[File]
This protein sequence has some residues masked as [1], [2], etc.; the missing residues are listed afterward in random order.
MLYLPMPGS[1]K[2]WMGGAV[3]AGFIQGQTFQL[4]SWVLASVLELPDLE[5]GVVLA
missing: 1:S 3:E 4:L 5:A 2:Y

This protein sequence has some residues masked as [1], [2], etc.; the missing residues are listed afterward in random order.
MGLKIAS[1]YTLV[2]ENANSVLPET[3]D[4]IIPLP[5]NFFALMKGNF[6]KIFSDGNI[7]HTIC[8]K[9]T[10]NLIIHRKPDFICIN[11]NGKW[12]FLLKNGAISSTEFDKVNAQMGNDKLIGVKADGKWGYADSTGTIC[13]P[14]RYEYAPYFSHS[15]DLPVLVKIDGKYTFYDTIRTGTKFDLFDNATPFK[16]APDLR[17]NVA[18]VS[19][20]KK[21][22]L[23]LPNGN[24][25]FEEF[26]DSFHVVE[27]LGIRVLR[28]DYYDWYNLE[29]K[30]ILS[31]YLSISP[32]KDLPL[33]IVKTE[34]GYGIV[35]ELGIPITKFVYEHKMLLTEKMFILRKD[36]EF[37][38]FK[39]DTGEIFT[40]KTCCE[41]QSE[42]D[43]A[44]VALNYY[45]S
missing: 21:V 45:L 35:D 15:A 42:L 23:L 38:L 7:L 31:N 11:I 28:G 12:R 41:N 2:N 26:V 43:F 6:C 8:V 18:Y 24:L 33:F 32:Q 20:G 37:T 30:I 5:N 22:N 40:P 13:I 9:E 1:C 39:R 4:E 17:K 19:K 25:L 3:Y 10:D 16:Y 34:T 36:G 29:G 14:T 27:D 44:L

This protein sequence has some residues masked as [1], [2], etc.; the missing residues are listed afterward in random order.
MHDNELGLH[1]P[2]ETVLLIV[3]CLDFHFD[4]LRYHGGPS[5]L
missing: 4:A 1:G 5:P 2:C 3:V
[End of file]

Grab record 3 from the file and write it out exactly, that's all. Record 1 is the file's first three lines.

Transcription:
This protein sequence has some residues masked as [1], [2], etc.; the missing residues are listed afterward in random order.
MHDNELGLH[1]P[2]ETVLLIV[3]CLDFHFD[4]LRYHGGPS[5]L
missing: 4:A 1:G 5:P 2:C 3:V